It began one day early in January when a Negro named Robert Fox boarded a streetcar in Louisville, Kentucky, dropped his coin into the fare box, and sat down in the white section of the car. Ordered to move, he refused, and the driver threw him off the car. Shortly after, Fox filed a charge of assault and battery against the streetcar company in the federal district court, claiming that separate seating policies were illegal and the driver’s actions were therefore improper. The district judge instructed the jury that under federal law common carriers must serve all passengers equally without regard to race. So instructed, the jury found the company rules to be invalid and awarded damages of fifteen dollars (plus $72.80 in legal costs) to Mr. Fox.

Immediately there was sharp criticism of the Fox decision from the city and state administrations, both Democratic; the company defied the court’s ruling and continued segregated seating. After several meetings with local federal officials and white attorneys co-operating with them, Louisville Negro leaders decided to launch a full-scale “ride-in.” At 7 P.M. on May 12, a young Negro boy boarded a streetcar near the Willard Hotel, walked past the driver, and took a seat among the white passengers. The driver, under new company regulations, did not attempt to throw him off but simply stopped the car, lit a cigar, and refused to proceed until the Negro moved to “his place.” While the governor, the Louisville chief of police, and other prominent citizens looked on from the sidewalks, a large crowd which included an increasingly noisy mob of jeering white teen-agers gathered around the streetcar.

Before long, there were shouts of “Put him out!” “Hit him!” “Kick him!” “Hang him!” Several white youths climbed into the car and began yelling insults in the face of the young Negro rider. He refused to answer—or to move. The youths dragged him from his seat, pulled him off the car, and began to beat him. Only when the Negro started to defend himself did the city police intervene: they arrested him for disturbing the peace and took him to jail.

This time the trial was held in Louisville city court, not the federal court. The magistrate ruled that street-car companies were not under any obligation to treat Negroes exactly as they treated whites, and that any federal measures purporting to create such obligations would be “clearly invalid” under the constitutions of Kentucky and the United States. The defendant was fined, and the judge delivered a warning to Louisville Negroes that further ride-ins would be punished.

But the ride-in campaign was not halted that easily. In the following days, streetcar after streetcar was entered by Negroes who took seats in the white section. Now the drivers got off the cars entirely. On several occasions, the Negro riders drove the cars themselves, to the sound of cheers from Negro spectators. Then violence erupted. Bands of white youths and men began to throw Negro riders off the cars; windows were broken, cars were overturned, and for a time a general race riot threatened. Moderate Kentucky newspapers and many community leaders deplored the fighting; the Republican candidate for governor denounced the streetcar company’s segregation policies and blamed the violence on Democratic encouragement of white extremists.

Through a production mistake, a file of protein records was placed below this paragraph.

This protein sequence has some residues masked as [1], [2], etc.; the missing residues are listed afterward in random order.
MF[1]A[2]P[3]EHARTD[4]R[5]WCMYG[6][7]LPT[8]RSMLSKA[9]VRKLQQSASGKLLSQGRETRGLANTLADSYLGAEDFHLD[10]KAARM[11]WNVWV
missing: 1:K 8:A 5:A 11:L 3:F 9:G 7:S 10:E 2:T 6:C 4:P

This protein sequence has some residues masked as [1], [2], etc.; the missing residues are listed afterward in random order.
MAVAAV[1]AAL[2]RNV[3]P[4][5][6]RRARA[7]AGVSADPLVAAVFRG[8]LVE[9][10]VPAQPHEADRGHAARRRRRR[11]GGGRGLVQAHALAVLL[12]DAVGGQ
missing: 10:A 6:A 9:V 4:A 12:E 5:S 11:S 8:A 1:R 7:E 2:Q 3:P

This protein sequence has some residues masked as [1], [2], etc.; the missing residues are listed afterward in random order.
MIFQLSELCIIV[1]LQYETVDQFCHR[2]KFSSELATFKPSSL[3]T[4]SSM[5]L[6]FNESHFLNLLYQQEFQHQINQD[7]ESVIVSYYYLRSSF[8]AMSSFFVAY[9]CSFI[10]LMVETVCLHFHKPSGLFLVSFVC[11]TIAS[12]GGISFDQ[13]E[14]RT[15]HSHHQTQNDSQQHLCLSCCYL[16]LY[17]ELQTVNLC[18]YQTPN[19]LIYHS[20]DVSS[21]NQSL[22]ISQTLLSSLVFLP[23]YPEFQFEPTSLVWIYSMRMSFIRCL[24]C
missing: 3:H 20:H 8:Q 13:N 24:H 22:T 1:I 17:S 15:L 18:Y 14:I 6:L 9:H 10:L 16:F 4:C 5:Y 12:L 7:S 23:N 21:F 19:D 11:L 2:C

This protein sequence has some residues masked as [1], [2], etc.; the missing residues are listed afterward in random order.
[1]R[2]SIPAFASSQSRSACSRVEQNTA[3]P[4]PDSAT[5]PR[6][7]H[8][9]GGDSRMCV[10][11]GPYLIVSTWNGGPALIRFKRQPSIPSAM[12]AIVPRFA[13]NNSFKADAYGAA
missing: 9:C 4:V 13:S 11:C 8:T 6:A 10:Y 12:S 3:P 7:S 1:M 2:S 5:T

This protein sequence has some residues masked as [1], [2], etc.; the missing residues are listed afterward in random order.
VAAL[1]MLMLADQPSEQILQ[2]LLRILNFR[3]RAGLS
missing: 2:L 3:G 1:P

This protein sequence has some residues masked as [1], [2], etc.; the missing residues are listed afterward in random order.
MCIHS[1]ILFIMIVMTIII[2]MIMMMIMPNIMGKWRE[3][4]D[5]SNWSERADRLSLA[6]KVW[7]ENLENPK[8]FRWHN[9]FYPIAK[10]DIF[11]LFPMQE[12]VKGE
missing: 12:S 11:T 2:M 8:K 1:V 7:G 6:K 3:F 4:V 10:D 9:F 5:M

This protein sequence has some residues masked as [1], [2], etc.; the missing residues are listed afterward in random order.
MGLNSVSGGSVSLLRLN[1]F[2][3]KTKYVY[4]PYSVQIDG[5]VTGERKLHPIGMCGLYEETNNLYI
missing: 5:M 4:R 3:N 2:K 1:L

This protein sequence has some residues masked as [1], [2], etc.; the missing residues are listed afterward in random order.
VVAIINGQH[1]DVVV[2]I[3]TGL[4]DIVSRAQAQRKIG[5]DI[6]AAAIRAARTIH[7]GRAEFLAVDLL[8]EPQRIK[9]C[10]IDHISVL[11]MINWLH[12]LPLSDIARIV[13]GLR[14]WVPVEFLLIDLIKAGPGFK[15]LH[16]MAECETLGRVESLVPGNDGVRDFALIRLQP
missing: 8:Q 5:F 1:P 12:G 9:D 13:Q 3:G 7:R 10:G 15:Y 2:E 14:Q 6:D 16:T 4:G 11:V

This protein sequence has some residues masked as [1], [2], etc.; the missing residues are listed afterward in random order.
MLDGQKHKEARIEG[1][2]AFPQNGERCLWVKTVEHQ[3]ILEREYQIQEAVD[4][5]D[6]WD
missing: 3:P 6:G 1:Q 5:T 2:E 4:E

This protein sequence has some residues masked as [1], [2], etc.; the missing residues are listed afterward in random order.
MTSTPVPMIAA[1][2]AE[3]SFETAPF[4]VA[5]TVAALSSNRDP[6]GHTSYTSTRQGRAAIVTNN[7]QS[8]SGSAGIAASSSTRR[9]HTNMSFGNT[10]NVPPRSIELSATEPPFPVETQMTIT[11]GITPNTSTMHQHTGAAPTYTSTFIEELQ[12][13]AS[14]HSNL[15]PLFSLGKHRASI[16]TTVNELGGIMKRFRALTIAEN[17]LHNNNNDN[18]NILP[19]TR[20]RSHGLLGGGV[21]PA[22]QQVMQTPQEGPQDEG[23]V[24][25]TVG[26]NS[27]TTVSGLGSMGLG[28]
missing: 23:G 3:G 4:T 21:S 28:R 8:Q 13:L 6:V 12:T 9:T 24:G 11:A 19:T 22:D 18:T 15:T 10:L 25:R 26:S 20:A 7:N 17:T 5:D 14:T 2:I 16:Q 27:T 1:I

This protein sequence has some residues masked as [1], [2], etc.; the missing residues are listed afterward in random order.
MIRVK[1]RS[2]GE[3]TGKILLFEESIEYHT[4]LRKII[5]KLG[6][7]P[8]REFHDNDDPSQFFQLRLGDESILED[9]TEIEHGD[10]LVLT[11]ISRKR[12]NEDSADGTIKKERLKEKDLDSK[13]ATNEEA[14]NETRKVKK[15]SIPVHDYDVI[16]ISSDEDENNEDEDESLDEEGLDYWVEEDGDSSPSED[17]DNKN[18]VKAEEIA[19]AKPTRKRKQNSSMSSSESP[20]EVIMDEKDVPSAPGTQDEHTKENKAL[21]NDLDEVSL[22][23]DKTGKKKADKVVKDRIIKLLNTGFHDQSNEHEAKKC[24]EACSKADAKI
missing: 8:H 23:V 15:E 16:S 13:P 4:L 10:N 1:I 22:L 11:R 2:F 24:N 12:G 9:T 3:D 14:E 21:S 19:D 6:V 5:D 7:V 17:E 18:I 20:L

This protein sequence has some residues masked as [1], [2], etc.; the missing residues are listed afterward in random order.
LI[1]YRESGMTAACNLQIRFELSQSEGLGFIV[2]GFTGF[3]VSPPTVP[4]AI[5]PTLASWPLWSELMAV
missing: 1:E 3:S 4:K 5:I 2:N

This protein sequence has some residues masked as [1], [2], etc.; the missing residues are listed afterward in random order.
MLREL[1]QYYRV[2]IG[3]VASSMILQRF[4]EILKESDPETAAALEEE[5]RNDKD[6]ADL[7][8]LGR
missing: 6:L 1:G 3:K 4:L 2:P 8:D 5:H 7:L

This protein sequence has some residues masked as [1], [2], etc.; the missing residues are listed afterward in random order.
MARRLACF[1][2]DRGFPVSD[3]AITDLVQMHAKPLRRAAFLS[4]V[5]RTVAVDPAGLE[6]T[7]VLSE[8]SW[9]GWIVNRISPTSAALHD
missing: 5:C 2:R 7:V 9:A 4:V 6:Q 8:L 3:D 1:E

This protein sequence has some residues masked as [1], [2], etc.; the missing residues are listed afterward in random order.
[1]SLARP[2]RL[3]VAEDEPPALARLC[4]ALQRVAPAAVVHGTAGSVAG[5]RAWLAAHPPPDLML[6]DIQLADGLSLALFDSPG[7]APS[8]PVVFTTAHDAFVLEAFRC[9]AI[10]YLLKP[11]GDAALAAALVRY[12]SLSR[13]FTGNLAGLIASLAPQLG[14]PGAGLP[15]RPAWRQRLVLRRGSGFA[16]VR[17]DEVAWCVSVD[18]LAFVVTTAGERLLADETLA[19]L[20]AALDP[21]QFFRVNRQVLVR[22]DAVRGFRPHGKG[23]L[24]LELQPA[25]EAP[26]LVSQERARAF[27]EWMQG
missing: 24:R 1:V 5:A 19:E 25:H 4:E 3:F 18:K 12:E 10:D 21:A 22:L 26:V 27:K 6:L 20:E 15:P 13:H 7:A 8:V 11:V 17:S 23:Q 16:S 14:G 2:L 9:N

By this time, newspapers across the country were carrying reports of the conflict, and many editorials denounced the seating regulations. In Louisville, federal marshals and the United States attorney backed the rights of the Negro riders and stated that federal court action would be taken if necessary. There were even rumors that the President might send troops.

Under these threats, the streetcar company capitulated. Soon, all the city transit companies declared that “it was useless to try to resist or evade the enforcement by the United States authorities of the claim of Negroes to ride in the cars.” To “avoid serious collisions,” the company would thereafter allow all passengers to sit where they chose. Although a few disturbances took place in the following months, and some white intransigents boycotted the streetcars, mixed seating became a common practice. The Kentucky press soon pointed with pride to the spirit of conciliation and harmony which prevailed in travel facilities within the city, calling it a model for good race relations. Never again would Louisville streetcars be segregated.

The event may have the familiar ring of recent history, but it is not, for it occurred ninety-one years ago, in 1871. The streetcars were horse-drawn. The President who considered ordering troops to Louisville was ex-General Grant, not ex-General Eisenhower. The Republican gubernatorial candidate who supported the Negro riders, John Marshall Harlan, was not a post-World War II leader of the G.O.P. but a former slaveholder from one of Kentucky’s oldest and most famous political families. And the “new” Negroes who waged this ride-in were not members of the Congress of Racial Equality and the National Association for the Advancement of Colored People, or followers of Dr. Martin Luther King, but former slaves who were fighting for civil rights in their own time, and with widespread success.